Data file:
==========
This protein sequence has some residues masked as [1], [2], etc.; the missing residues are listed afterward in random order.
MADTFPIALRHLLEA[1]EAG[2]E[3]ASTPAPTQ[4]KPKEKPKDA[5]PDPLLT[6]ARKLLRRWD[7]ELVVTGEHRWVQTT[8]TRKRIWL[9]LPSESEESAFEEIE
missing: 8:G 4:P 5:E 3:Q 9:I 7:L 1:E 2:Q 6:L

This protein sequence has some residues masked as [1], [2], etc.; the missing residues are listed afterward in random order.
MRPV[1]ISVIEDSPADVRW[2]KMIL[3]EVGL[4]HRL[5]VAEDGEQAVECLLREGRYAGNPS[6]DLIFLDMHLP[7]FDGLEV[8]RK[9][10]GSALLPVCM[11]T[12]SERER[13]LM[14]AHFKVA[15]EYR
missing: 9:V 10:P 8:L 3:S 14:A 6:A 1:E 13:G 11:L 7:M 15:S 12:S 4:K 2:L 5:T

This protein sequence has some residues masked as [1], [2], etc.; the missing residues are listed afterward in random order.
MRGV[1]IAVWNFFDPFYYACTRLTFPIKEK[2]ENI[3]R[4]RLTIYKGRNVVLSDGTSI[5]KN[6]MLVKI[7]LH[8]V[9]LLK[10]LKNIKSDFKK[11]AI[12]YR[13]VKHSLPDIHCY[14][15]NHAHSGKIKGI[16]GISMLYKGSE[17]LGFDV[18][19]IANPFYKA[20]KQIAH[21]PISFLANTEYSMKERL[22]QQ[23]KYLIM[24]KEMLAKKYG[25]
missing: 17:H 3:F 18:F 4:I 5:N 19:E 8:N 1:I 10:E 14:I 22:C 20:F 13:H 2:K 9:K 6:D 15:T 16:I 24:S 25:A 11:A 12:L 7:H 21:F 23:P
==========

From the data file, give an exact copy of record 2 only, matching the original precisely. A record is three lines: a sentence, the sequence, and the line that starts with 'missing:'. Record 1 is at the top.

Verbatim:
This protein sequence has some residues masked as [1], [2], etc.; the missing residues are listed afterward in random order.
MRPV[1]ISVIEDSPADVRW[2]KMIL[3]EVGL[4]HRL[5]VAEDGEQAVECLLREGRYAGNPS[6]DLIFLDMHLP[7]FDGLEV[8]RK[9][10]GSALLPVCM[11]T[12]SERER[13]LM[14]AHFKVA[15]EYR
missing: 9:V 10:P 8:L 3:S 14:A 6:A 1:E 13:G 11:L 7:M 15:S 12:S 4:K 2:L 5:T